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Connecting the Dots in China

The new dual thrust of Chinese policy – redistribution plus re-regulation – will subdue the entrepreneurial activity that has been so important in powering China’s dynamic private sector. Without animal spirits, the case for indigenous innovation is in tatters.

NEW HAVEN – All eyes are fixed on the dark side of China. We have been here before. Starting with the Asian financial crisis of the late 1990s and continuing through the dot-com recession of the early 2000s and the global financial crisis of 2008-09, China was invariably portrayed as the next to fall. Yet time and again, the Chinese economy defied gloomy predictions with a resilience that took most observers by surprise.

Count me among the few who were not surprised that past alarms turned out to be false. But count me in when it comes to sensing that this time feels different.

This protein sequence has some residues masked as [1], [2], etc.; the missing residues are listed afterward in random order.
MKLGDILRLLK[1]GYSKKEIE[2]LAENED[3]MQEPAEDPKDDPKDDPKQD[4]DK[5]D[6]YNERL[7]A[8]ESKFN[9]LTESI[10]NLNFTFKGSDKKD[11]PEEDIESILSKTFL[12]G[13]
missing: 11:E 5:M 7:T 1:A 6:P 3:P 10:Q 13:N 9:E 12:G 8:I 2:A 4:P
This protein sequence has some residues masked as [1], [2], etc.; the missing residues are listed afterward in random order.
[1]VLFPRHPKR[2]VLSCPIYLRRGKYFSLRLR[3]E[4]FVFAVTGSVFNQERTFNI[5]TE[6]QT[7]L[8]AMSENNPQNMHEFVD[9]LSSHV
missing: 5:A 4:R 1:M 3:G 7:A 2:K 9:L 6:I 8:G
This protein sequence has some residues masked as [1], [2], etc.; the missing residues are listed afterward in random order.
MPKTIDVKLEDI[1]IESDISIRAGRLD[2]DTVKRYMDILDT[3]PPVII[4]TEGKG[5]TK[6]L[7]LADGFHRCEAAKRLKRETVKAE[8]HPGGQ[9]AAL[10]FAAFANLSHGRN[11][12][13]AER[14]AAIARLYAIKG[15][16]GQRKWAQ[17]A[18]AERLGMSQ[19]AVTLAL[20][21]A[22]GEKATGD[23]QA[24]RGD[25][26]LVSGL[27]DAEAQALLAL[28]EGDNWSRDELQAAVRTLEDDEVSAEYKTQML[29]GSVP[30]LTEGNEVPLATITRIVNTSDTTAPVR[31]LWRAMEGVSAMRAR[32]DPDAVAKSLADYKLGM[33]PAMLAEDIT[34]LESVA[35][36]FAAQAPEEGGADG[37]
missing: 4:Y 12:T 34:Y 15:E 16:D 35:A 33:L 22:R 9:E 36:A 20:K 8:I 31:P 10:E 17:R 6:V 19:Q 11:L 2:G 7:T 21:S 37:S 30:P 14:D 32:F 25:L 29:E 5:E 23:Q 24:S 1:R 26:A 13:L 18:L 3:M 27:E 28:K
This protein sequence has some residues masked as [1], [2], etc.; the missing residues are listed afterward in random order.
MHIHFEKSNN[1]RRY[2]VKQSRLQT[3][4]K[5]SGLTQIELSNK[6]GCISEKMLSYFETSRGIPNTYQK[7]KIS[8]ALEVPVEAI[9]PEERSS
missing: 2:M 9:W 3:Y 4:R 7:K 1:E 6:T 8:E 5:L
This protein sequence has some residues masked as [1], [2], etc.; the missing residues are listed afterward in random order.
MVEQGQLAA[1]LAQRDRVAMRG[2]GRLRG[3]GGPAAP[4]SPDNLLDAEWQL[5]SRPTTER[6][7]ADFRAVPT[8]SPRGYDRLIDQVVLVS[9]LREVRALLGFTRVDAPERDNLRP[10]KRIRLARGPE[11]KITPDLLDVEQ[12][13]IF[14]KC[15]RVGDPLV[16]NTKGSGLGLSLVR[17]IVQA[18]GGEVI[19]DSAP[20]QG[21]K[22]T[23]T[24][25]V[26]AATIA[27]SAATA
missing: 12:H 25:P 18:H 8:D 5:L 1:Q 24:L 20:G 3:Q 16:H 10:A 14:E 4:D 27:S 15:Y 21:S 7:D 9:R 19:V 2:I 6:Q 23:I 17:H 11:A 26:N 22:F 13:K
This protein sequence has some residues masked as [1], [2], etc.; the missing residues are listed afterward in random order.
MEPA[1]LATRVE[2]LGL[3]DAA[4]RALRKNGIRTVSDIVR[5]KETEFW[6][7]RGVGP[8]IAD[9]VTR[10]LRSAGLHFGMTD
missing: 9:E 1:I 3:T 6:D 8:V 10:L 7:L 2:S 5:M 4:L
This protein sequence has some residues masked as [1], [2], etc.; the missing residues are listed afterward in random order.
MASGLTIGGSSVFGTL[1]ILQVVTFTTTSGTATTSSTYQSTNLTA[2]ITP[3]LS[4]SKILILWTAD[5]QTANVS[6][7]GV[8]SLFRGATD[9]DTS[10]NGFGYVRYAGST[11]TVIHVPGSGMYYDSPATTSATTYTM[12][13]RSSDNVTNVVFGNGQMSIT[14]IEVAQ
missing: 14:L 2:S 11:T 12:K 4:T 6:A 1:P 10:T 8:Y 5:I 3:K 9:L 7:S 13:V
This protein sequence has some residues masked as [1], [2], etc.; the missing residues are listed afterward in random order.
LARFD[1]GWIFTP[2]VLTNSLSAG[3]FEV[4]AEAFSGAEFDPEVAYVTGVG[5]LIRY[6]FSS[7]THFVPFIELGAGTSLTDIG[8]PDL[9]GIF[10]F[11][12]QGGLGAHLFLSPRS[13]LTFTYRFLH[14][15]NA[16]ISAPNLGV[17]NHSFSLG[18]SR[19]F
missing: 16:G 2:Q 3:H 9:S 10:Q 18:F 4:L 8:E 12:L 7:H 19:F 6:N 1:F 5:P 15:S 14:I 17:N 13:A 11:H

Contrary to most, however, I do not think Evergrande Group is the problem, or even the catalytic tipping point. Yes, China’s second-largest property developer is in potentially fatal trouble. And yes, its debt overhang of some $300 billion poses broader risks to the Chinese financial system, with potential knock-on effects in global markets. But the magnitude of those ripple effects is likely to be far less than those who loudly proclaim that Evergrande is China’s Lehman Brothers, suggesting that another “Minsky Moment” may well be at hand.

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